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Bernard Marr

Bernard Marr is a world-renowned futurist, influencer and thought leader in the fields of business and technology, with a passion for using technology for the good of humanity. He is a best-selling author of 20 books, writes a regular column for Forbes and advises and coaches many of the world’s best-known organisations. He has over 2 million social media followers, 1 million newsletter subscribers and was ranked by LinkedIn as one of the top 5 business influencers in the world and the No 1 influencer in the UK.

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3 Predictions For The Role Of Artificial Intelligence In Art And Design

2 July 2021

Christie’s made the headlines in 2018 when it became the first auction house to sell a painting created by AI. The painting, named Portrait of Edmond dae Belamy, ended up selling for a cool $432,500, but more importantly, it demonstrated how intelligent machines are now perfectly capable of creating artwork.

It was only a matter of time, I suppose. Thanks to AI, machines have been able to learn more and more human functions, including the ability to “see” (think facial recognition technology), speak and write (chatbots being a prime example). Learning to create is a logical step on from mastering the basic human abilities. But will intelligent machines really rival humans’ remarkable capacity for creativity and design? To answer that question, here are my top three predictions for the role of AI in art and design.

1. Machines will be used to enhance human creativity (enhance being the key word)

Until we can fully understand the brain’s creative thought processes, it’s unlikely machines will learn to replicate them. As yet, there’s still much we don’t understand about human creativity. Those inspired ideas that pop into our brain seemingly out of nowhere. The “eureka!” moments of clarity that stop us in our tracks. Much of that thought process remains a mystery, which makes it difficult to replicate the same creative spark in machines.

Typically, then, machines have to be “told” what to create before they can produce the desired end result. The AI painting that sold at auction? It was created by an algorithm that had been trained on 15,000 pre-20th century portraits, and was programmed to compare its own work with those paintings.

The takeaway from this is that AI will largely be used to enhance human creativity, not replicate or replace it – a process known as “co-creativity.” As an example of AI improving the creative process, IBM’s Watson AI platform was used to create the first-ever AI-generated movie trailer, for the horror film Morgan. Watson analysed visuals, sound, and composition from hundreds of other horror movie trailers before selecting appropriate scenes from Morgan for human editors to compile into a trailer. This reduced a process that usually takes weeks down to one day.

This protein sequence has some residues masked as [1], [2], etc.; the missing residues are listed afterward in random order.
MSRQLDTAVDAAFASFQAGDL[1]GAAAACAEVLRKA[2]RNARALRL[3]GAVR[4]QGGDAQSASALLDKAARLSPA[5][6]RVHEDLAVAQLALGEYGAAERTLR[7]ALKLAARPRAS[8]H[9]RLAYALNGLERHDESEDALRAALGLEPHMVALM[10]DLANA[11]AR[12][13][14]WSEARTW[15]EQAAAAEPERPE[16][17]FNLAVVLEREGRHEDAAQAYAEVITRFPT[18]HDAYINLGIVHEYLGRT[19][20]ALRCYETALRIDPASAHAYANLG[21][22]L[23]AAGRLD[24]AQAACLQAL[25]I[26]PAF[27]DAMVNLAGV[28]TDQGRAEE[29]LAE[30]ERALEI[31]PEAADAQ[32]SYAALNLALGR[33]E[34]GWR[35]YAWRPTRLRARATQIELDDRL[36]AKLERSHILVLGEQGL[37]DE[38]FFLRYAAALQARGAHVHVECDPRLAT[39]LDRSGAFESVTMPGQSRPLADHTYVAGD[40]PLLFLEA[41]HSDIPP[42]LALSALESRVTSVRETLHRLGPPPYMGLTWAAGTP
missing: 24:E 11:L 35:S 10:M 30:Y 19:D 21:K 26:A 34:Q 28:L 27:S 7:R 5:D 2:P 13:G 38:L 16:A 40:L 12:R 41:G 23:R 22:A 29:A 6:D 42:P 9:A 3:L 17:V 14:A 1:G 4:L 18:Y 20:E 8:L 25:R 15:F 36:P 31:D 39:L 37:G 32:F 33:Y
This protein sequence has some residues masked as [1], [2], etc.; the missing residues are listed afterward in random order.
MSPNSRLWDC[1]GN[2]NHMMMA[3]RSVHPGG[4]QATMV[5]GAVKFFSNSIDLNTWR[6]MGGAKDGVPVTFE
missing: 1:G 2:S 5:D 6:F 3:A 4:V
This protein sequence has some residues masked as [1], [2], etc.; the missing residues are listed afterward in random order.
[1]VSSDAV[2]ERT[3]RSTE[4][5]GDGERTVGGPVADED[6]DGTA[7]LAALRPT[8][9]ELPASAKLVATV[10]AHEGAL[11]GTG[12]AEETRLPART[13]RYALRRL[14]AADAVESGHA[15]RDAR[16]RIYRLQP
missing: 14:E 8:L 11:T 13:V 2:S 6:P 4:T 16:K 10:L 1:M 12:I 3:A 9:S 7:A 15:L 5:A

2. AI could help to overcome the limits of human creativity

Humans may excel at making sophisticated decisions and pulling ideas seemingly out of thin air, but human creativity does have its limitations. Most notably, we’re not great at producing a vast number of possible options and ideas to choose from. In fact, as a species, we tend to get overwhelmed and less decisive the more options we’re faced with! This is a problem for creativity because, as American chemist Linus Pauling – the only person to have won two unshared Nobel Prises – put it, “You can’t have good ideas unless you have lots of ideas.” This is where AI can be of huge benefit.

Intelligent machines have no problem coming up with infinite possible solutions and permutations, and then narrowing the field down to the most suitable options – the ones that best fit the human creative’s “vision”. In this way, machines could help us come up with new creative solutions that we couldn’t possibly have come up with on our own.

For example, award-winning choreographer Wayne McGregor has collaborated with Google Arts & Culture Lab to come up with new, AI-driven choreography. An AI algorithm was trained on thousands of hours of McGregor’s videos, spanning 25 years of his career – and as a result, the programme came up with 400,000 McGregor-like sequences. In McGregor’s words, the tool “gives you all of these new possibilities you couldn’t have imagined.”

3. Generative design is one area to watch

Much like in the creative arts, the world of design will likely shift towards greater collaboration between humans and AI. This brings us to generative design – a cutting-edge field that uses intelligent software to enhance the work of human designers and engineers.

Very simply, the human designer inputs their design goals, specifications, and other requirements, and the software takes over to explore all possible designs that meet those criteria. Generative design could be utterly transformative for many industries, including architecture, construction, engineering, manufacturing, and consumer product design.

In one exciting example of generative design, renowned designer Philippe Starck collaborated with software company Autodesk to create a new chair design. Starck and his team set out the overarching vision for the chair and fed the AI system questions like, “Do you know how we can rest our bodies using the least amount of material?” From there, the software came up with multiple suitable designs to choose from. The final design – an award-winning chair named “AI” – debuted at Milan Design Week in 2019.

Data Strategy Book | Bernard Marr

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